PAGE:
The conflict resolution resources of female dating violence victims: a comparison of women who use mutual violence and women who remain nonviolent
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Social science research has consistently revealed that dating violence victims differ in their use of violence against their dating partners. Some victims use violence in mutually violent dating relationships while other victims remain nonviolent in unilaterally violent dating relationships. The present study sought to understand how mutually violent victims, unilateral victims and women in nonviolent relationships differ in their use of conflict resolution resources. Findings indicated that mutually violent victims used more direct and confrontational resources when resolving conflict with their partners than did women in nonviolent dating relationships. However, there were no differences between the mutually violent victims and the unilateral victims, nor between unilateral victims and women in nonviolent relationships. Although conflict resolution resources did not discriminate between mutually violent victims and unilateral victims, broader contextual and systemic factors may contribute to the likelihood that a victim will or will not use violence when resolving violent conflict in her dating relationship. Future research should examine the contextual and systemic factors that may lead to the use of mutual violence by victims in dating relationships.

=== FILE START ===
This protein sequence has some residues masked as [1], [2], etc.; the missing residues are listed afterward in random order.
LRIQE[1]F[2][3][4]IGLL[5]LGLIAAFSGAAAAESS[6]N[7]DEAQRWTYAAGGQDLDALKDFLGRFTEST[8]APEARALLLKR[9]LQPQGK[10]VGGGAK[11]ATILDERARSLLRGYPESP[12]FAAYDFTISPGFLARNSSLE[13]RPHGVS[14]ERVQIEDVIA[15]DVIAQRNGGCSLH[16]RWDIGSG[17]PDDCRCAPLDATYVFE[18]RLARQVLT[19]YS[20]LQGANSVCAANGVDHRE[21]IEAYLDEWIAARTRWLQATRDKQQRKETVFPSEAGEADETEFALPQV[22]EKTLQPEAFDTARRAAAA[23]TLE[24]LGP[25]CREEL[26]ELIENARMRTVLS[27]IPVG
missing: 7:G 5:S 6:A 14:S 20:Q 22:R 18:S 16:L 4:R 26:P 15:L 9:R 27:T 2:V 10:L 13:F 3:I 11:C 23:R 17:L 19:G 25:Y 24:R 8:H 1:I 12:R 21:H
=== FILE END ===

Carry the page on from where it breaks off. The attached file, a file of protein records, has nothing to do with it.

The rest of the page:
- Masters Theses